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Gold

Date produced: 1966

Filmmaker(s):

Morris H. Aldersmith

Description:

"Gold for the excellent trick work in its dream sequence in which a young boy imagines, in a neatly feathered "balloon" above his head, the adventures he is about to have in the forest" PSA Journal, Sept. 1966, 36.


Heartbeat

Date produced: 1962

Filmmaker(s):

Theo Sheppard

Description:

"Something has induced the man in the film into a nightmare accompanied by wind-blown Venetian slats, moving windows, turning door knobs, footsteps, and music to stir the emotions - all to the punishment of the victim and the excitement of the viewing audience" PSA Journal, Oct. 1962, 35


Her Second Birthday

Date produced: 1932

Filmmaker(s):

John Thubron

Agnes Thubron

Description:

"A record of the second birthday of June Thubron. The spontaneous actions of a little girl on finding her birthday presents. A record of her actions without any adult direction. The little girl plays with her birthday presents on the lawn and also waters flowers in the garden before falling asleep. In a stop-frame animated sequence subtitled 'Dreamland' towards the end of the film, her new toys come alive." East Anglian Film Archive.


Honeymoon Is Over, The (Rainey)

Date produced: 1944

Description:

A man has a petty argument with his wife over her cooking. The argument concludes with the wife declaring "you'll be sorry!" The man goes straight to sleep, but has nightmare visions of his wife dying. When he awakens, the man rushes to check on his wife, who he finds in an alarming condition.


In Fancy Free

Date produced: 1951

Filmmaker(s):

Glen H. Turner

Description:

'In Fancy Free' is a fantasy, imaginatively planned, photographed, and edited, which pictures the day-dreams of a young woman as she sits by the window looking out on her garden. Nearby objects, such as a Buddah, a porcelain figure of a dancer, a flower, and the passing of friends by her house set her to reflecting on her greatest wish -to be a dancer. She becomes absorbed in these dreams as a participant and the dances she imagines are laid against colorful and symbolic backgrounds. As the picture unfolds, narration by a young woman with a remarkable appealing voice tells the story of the young girl's desires, and then in the closing sequence, we learn in a brief heart-tugging climax that the girl, a cripple, can never take part in the activities of her dreams. The production is replete with effect lighting and special photographic effects -a forte which Turner ably established in his earlier productions. The dance numbers demanded skill, both in direction and execution; and the musical score, especially prepared by members of the student orchestra of the college where Turner is an instructor, is a vital and moving contribution to the picture." American Cinematographer, May 1952, 222.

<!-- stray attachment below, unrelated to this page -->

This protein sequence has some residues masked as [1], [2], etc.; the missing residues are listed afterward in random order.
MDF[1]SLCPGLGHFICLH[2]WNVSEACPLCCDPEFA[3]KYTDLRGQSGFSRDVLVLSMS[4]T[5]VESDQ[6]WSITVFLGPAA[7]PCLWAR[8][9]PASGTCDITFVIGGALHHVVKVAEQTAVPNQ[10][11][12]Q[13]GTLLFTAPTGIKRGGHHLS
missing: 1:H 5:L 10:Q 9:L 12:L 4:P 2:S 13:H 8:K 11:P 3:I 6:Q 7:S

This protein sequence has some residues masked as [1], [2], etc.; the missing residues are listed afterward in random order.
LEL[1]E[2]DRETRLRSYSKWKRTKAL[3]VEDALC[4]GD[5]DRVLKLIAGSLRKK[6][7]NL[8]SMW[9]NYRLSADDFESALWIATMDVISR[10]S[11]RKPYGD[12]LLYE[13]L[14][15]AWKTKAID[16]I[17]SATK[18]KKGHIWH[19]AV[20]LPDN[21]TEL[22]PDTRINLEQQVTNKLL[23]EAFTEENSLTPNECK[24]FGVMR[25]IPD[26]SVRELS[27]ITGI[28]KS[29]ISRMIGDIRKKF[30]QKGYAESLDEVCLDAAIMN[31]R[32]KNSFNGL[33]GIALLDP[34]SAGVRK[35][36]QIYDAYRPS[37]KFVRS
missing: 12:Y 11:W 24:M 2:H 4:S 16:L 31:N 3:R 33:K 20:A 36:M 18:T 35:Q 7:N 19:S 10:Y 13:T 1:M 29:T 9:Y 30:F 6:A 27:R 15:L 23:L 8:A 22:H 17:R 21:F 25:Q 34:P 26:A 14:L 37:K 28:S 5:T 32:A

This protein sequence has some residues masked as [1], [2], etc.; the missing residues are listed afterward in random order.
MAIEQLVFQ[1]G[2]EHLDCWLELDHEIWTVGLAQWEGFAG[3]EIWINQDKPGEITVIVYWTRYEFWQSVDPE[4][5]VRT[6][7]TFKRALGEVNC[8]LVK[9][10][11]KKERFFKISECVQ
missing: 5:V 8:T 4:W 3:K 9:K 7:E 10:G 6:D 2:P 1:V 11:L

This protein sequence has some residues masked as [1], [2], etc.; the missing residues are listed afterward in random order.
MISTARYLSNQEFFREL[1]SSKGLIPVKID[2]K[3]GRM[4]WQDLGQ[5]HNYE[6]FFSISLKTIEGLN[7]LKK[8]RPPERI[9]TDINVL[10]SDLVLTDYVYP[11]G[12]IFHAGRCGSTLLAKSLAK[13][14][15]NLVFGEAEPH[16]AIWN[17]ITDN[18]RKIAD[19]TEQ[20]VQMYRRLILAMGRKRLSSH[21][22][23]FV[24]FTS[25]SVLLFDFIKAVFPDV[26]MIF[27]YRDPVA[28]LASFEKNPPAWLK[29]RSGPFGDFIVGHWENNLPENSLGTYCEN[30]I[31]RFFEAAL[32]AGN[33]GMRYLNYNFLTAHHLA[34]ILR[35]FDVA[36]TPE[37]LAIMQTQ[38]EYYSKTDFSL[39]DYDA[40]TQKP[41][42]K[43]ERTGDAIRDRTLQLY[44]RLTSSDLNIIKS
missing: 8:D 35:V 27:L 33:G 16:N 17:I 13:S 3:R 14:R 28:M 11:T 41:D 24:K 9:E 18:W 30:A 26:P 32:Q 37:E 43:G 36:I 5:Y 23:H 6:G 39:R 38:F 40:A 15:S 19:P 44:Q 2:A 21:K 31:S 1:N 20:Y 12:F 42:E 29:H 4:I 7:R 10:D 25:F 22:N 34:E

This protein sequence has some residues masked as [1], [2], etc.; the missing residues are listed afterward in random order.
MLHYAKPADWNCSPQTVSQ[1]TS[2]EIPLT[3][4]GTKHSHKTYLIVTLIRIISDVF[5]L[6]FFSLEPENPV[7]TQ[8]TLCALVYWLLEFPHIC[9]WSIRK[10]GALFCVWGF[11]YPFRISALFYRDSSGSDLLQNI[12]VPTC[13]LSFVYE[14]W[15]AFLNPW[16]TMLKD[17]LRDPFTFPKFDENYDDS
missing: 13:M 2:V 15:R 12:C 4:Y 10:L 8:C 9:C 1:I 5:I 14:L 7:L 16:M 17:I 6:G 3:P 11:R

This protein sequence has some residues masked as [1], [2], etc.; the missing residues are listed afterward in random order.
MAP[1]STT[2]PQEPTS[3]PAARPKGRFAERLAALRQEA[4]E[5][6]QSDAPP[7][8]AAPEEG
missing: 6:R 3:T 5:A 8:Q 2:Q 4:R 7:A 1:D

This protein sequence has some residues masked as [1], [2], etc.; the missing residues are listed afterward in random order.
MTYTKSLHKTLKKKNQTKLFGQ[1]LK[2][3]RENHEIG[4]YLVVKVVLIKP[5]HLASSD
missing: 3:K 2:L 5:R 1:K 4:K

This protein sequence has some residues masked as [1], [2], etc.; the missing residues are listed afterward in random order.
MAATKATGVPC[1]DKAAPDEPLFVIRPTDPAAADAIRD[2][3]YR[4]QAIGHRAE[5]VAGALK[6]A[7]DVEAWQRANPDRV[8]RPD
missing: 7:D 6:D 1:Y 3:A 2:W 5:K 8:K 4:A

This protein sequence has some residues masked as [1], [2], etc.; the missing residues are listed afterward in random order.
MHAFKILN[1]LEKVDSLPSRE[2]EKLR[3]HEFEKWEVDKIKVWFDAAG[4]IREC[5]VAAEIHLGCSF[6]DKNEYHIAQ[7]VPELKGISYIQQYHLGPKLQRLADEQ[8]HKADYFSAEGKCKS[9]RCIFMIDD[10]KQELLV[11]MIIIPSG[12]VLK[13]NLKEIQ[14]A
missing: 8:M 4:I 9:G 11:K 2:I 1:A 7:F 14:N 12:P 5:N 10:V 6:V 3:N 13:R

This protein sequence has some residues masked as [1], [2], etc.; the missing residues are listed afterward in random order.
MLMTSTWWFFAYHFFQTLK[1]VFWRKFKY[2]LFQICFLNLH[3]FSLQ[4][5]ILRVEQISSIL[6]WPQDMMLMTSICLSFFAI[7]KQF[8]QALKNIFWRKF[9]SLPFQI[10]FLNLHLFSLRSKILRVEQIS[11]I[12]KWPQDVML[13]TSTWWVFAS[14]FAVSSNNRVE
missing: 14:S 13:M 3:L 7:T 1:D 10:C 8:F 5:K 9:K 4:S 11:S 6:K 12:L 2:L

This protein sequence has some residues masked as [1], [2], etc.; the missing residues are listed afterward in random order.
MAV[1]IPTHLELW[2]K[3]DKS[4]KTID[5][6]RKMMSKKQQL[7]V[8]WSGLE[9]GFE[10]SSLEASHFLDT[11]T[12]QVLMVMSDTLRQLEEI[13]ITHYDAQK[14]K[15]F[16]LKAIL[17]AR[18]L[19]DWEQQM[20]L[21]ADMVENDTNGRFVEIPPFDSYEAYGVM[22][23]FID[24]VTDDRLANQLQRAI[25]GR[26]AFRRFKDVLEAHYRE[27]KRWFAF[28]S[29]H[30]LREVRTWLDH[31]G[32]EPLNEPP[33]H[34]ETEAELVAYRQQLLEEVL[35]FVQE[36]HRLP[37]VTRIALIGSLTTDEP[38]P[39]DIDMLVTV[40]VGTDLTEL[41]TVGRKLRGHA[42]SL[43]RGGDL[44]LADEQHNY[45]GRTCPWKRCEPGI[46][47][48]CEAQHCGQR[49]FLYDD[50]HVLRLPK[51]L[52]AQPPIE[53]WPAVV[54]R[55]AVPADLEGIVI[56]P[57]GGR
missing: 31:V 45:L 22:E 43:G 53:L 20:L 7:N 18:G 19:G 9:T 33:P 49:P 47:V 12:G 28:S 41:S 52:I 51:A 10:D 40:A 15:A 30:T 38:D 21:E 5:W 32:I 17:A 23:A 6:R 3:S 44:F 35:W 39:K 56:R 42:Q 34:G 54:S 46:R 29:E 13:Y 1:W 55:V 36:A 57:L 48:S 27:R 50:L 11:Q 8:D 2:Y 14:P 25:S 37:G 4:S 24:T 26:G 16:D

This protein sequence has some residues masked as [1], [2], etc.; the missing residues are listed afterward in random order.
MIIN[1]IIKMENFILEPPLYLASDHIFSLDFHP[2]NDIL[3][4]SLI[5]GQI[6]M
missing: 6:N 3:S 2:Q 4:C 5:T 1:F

"Save for a few opening and closing scenes, In Fancy Free is creative film fantasy of the highest order. For in it Glen H. Turner, beginning only with an idea, has evoked from his own mind and heart and spirit a superb and moving visual drama. As with all truly great art, the theme of In Fancy Free is essentially simple. At the film's opening a grave and tranquil girl is seen seated by a sunny window overlooking a rose garden. Laying aside her book amid these halcyon surroundings, she daydreams to herself of that which in all her life means most — the joys of dancing. There follow then four sequences of modern ballet, their themes suggested by objects or activities around her — an Oriental figurine, a string of paper dolls, a tennis game and the sunny, nodding roses. As these ballets end, we learn — in a brief, throat-tightening climax — that never, in her lifetime, can the girl take part in them. Although thematically quite different, In Fancy Free is a direct descendant of One Summer Day, with which (on 8mm. film) Mr. Turner won the Maxim Memorial Award in 1949. For in both fantasies the producer has, with sound dramatic instinct, related his world of pulsing wonder directly with the world of poignant reality. Thus it is that Mr. Turner's brilliant creative imageries take on a meaning above and beyond their mere technical virtuosity. The story development, dance themes, abstract settings and, needless to say, the camera work of In Fancy Free are all original creations by the producer. Mr. Turner enjoyed, however, a wealth of heart-warming collaboration in bringing this picture to its full flowering. An assistant professor of art at Brigham Young University, he was able to enlist the enthusiasm of countless other creative spirits. Thus it was that an original and brilliant musical score was written directly into this film dream. Thus, too, that this music was performed for recording by the university orchestra and that the dance themes were developed, almost step by step with the picture's progress, by the college ballet group. There will be those among the carping who are sure to complain that with this cooperation and those resources any amateur could produce a winner. To these few our unequivocal answer is "Non-sense!" Great art is created by the mind and heart of the artist — not by the hands of those who help him. That Mr. Turner could integrate these efforts into his own filmic concept is only another measure of this man as a truly creative cine artist." Movie Makers, Dec. 1951, 392-393, 410.